Sean Mundy at Galerie Youn | Q&A
Montreal native Sean Mundy plays on themes of isolation and identity in his photography. Often surreal yet minimalistic, Mundy’s scrupulous work is digitally manipulated and carefully crafted to showcase moments of collective structure versus individual separation, using the human form to represent conflict aligned with alienation.
Mundy’s work is displayed in Montreal at Galerie Youn, where his thought-provoking imagery parallels isolation within collective groups, as seen in his photographs titled “Elude,” “Moths,” and “Untitled (Gather).” His work will also be showcased at the Photo L.A. art fair on behalf of Galerie Youn. Mundy touches on how the symbolism behind his work exhibits the cumulative disconnect that people face due to technology, mental illness, and difference in social and religious constructs.
Did living in Montreal affect the way you make music?
I don't think that is has directly affected the way that I make music, but it has definitely shaped and grown my love for music. There is such a huge amount of music coming out of here with incredibly talented artists in every possible genre trying to break out, so it's very inspiring. While Montreal might not have the international appeal of a city like Toronto (especially right now with the influence of artists like Drake and The Weeknd) there's no denying that Montreal has a huge appeal all the same as far as music goes.
What inspires your themes of alienation, isolation and idolatry?
These kinds of themes have always been interesting prompts for me to work off of, there was never really a conscious decision or intentional effort to create work that probes at these themes or darker imagery in general, I've always been naturally drawn to them. Horror novels (especially Stephen King), horror/psychological thrillers, and darker video games were always my favourite type of media growing up. The styling and worlds built in these mediums were always more interesting and dealt with more interesting subject matter than worlds on the other end of the spectrum for me. These topics, in particular alienation and isolation, also interest me greatly today in our modern context as we are more connected than ever, yet find increasingly high rates of anxiety and depression throughout the western world; there is a disconnect between our humanity and our technology worth investigating. Exploring the intersect of religion/the effects of religion as an ideological structure inside of secular democracies interests me greatly as well coming from a very religious Roman catholic background (that being said, I am an atheist), and creating works that are inspired by this intersect coupled with those other themes is something I will most likely continue to do for a while, as probing at them instead of simply making beautiful images with a camera is a much more interesting and rewarding endeavour in my opinion.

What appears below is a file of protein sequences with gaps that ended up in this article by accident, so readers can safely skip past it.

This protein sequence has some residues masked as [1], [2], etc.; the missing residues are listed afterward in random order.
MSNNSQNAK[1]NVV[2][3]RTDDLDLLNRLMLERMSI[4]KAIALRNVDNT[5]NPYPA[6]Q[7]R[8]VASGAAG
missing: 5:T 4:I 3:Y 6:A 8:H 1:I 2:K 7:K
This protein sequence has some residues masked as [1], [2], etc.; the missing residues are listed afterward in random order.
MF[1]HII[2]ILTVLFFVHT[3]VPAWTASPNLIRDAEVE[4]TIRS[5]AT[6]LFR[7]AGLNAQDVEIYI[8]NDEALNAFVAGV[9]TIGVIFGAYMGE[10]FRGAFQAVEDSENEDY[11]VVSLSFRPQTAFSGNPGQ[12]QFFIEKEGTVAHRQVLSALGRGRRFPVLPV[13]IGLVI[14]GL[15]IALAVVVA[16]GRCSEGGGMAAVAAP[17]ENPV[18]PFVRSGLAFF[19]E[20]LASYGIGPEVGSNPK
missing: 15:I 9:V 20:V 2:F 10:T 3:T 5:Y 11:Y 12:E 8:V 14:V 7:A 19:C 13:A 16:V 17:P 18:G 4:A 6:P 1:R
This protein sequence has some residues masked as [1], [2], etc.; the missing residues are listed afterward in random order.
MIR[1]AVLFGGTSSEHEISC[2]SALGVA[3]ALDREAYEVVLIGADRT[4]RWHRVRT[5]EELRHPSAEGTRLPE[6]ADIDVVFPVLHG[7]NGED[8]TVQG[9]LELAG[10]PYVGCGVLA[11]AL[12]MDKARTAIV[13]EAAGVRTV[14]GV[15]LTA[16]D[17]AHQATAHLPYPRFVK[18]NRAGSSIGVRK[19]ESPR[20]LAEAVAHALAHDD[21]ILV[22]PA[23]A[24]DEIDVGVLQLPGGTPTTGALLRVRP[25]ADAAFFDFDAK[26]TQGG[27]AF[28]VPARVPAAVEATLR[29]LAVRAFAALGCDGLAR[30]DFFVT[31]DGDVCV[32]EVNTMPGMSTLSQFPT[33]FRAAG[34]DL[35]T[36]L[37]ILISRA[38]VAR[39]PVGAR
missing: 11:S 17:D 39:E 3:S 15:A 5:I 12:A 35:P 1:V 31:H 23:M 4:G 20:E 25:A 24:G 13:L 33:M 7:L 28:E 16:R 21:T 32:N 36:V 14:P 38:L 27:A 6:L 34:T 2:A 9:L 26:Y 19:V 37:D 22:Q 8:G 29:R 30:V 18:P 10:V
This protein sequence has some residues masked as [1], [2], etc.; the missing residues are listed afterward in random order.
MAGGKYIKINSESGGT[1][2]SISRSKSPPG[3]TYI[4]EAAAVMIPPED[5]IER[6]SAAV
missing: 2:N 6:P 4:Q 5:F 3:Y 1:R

What interested you in creating your own brand of surrealism. Your picture are distinct in that they portray the human figure in extremes, in the heat and cold, did your environment reflect anything you put into your subject matter?
Even when I wasn't creating work in this style, I've always had an interest in symbolic/conceptual imagery that does more than just present beautiful images at face value, so I try my best to make similar work in this area today. I aim to probe at ideas/general concepts in my images as opposed to creating specific narratives, using human figures as placeholders/to serve whatever is being probed at in the work, it's never about the specific individuals in the images (which is why I will often obfuscate their identities, hide faces, dress them all the same etc.). My more recent use of cement and concrete as backgrounds is definitely inspired by my surroundings/growing up in a city, and I think it creates an interesting contrast between the figures/elements in the images as well. I used to always shoot in forests but today find myself constantly drawn towards the cold neutral lifelessness of concrete and cement. Learning very basic techniques at the beginning of my journey with photography like layer masks and compositing really opened up the door to the endless possibilities outside of what would normally be possible with a camera as well, and taking these techniques to interesting lengths to probe at concepts through symbolic and conceptual imagery became a natural progression for me in the end. Many of my favourite artists like Storm Thorgerson created surreal/bizarre images and have been incredibly inspiring to me throughout my time creating images, and seeing the divide between my work and the work of those artists I find myself inspired by is reassuring as I feel I continue to develop my own style further and further as time goes on.